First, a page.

Residents protest poly-cart program

File photo Frank Rubio of the city’s public works department goes through poly-carts in November. The city is trying the trash collection system on a trial basis, with some complaints from residents.

By Kevin Wilson: CNJ staff writer

Dozens of residents trashed the city’s trial program for trash poly-carts, but city officials insist their minds aren’t made up.

The city held an informational meeting Tuesday about trash collection, drawing between 70 and 100 residents to the north annex of the Clovis-Carver Public Library.

City Engineer Justin Howalt said having a poly-cart for each home on a trash route, as opposed to trash bins in alleys, could save the city up to $80,000 a year. There are 1,600 carts currently being used on a trial basis.

“We’re out collecting research,” Howalt said. “We’re looking at the fiscal side of it, and now we’re looking at the input side of the community.”

The input was mostly against the poly-carts, as resident J.C. Smith said.

“We have a lot of older people in our area,” said Smith, who lives on Fairfield Avenue. “Because of age … they just can’t push out the poly carts. They can take small bags out to the dumpster, but these poly carts, you have to fill them up and take them out to the curb on the pickup day. They’re fairly lightweight and the wind will blow them down.”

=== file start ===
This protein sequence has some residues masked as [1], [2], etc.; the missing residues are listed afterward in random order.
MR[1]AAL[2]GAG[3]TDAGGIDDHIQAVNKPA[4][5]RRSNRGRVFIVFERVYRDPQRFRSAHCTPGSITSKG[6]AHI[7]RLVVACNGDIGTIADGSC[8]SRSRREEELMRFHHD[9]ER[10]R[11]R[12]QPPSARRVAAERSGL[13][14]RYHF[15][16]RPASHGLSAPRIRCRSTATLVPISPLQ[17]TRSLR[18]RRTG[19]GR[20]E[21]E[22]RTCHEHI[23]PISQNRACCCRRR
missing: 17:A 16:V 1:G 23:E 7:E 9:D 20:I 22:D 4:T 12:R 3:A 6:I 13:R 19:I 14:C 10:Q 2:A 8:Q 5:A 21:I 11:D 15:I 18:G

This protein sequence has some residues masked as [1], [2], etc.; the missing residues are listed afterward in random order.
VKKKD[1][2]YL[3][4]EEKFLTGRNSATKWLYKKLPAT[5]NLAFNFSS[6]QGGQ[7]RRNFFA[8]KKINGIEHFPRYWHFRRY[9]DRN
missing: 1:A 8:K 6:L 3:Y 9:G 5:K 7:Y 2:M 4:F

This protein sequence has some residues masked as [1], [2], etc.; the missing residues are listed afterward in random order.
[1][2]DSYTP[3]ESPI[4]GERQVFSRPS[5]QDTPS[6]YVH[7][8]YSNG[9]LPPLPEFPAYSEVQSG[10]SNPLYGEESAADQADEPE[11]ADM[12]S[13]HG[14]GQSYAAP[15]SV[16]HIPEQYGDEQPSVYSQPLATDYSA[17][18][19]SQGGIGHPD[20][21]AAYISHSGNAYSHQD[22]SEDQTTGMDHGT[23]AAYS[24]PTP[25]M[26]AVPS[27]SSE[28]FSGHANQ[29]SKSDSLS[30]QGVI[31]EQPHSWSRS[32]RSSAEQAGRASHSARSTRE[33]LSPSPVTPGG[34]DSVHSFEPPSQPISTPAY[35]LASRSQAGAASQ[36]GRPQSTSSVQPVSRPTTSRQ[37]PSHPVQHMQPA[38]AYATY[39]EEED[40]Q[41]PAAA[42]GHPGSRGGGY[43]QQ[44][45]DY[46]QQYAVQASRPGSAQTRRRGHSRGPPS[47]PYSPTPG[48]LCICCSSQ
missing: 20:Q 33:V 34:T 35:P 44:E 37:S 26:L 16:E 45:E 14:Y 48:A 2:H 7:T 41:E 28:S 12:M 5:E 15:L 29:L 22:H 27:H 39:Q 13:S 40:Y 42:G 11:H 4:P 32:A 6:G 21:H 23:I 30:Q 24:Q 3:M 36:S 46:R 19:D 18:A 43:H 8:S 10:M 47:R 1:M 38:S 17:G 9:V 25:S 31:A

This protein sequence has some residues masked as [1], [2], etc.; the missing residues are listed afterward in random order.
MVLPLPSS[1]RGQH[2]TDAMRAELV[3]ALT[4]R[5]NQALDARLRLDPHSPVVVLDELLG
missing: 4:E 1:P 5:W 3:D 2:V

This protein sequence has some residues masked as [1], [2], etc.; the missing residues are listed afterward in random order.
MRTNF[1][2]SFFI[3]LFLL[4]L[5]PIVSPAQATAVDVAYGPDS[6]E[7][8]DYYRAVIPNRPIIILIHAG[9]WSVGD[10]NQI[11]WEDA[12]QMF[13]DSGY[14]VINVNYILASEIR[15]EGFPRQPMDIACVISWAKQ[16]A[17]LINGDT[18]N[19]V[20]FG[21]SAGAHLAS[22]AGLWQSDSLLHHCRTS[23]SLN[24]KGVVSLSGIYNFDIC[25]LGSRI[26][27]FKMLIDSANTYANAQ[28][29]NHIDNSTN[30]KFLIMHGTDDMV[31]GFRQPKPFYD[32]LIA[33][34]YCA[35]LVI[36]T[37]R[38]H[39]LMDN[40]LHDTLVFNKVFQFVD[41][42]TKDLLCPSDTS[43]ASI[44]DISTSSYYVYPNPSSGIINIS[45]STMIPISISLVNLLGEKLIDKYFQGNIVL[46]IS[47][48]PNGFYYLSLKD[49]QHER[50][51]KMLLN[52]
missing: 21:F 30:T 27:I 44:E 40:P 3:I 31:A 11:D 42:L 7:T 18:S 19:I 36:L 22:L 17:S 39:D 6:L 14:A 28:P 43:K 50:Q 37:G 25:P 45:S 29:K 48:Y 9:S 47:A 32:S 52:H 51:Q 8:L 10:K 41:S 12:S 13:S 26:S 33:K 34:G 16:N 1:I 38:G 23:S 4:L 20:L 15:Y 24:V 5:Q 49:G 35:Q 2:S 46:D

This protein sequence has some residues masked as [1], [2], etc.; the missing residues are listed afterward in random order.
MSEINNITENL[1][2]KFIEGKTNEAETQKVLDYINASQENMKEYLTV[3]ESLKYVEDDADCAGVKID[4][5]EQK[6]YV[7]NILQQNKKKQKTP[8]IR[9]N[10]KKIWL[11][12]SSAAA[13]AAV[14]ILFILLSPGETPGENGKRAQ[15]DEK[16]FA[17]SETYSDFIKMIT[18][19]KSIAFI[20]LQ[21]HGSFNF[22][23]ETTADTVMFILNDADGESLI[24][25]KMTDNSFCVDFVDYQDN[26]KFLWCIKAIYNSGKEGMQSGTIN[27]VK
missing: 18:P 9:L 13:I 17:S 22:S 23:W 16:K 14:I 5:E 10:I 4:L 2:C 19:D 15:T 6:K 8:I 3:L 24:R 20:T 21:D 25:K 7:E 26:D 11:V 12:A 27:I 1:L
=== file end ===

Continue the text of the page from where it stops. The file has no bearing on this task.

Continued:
Smith said having the poly-carts in front of homes can also present a traffic hazard.

His biggest concern was that City Manager Joe Thomas requested correspondence on the poly-carts should be submitted in writing, and that Tuesday’s meeting didn’t go beyond information.

“That in itself,” Smith said, “is kind of a deterrent. You have to be really against doing something to go to that extent.”

A comment form is available on the website.

Comments can be e-mailed to or mailed to the city manager’s office (P.O. Box 760, Clovis, NM 88102-0760) by June 18.

Clovis Mayor Gayla Brumfield, present at the meeting, said the city’s mind is not made up by any means.

“We’re going to look at all options,” Brumfield said. “We’re looking at cost-effectiveness and efficiency.”

Howalt said the savings are based on maintenance and fuel costs, along with material costs for the carts.

Brumfield said she understands why a change would be unpopular, despite savings.

“Dumpsters are convenient,” she said. “People like them, they’re used to them.”

The issue would require city commission approval, but it is not scheduled for a particular meeting.

Howalt, however, said he expected the issue to be discussed sometime in the summer.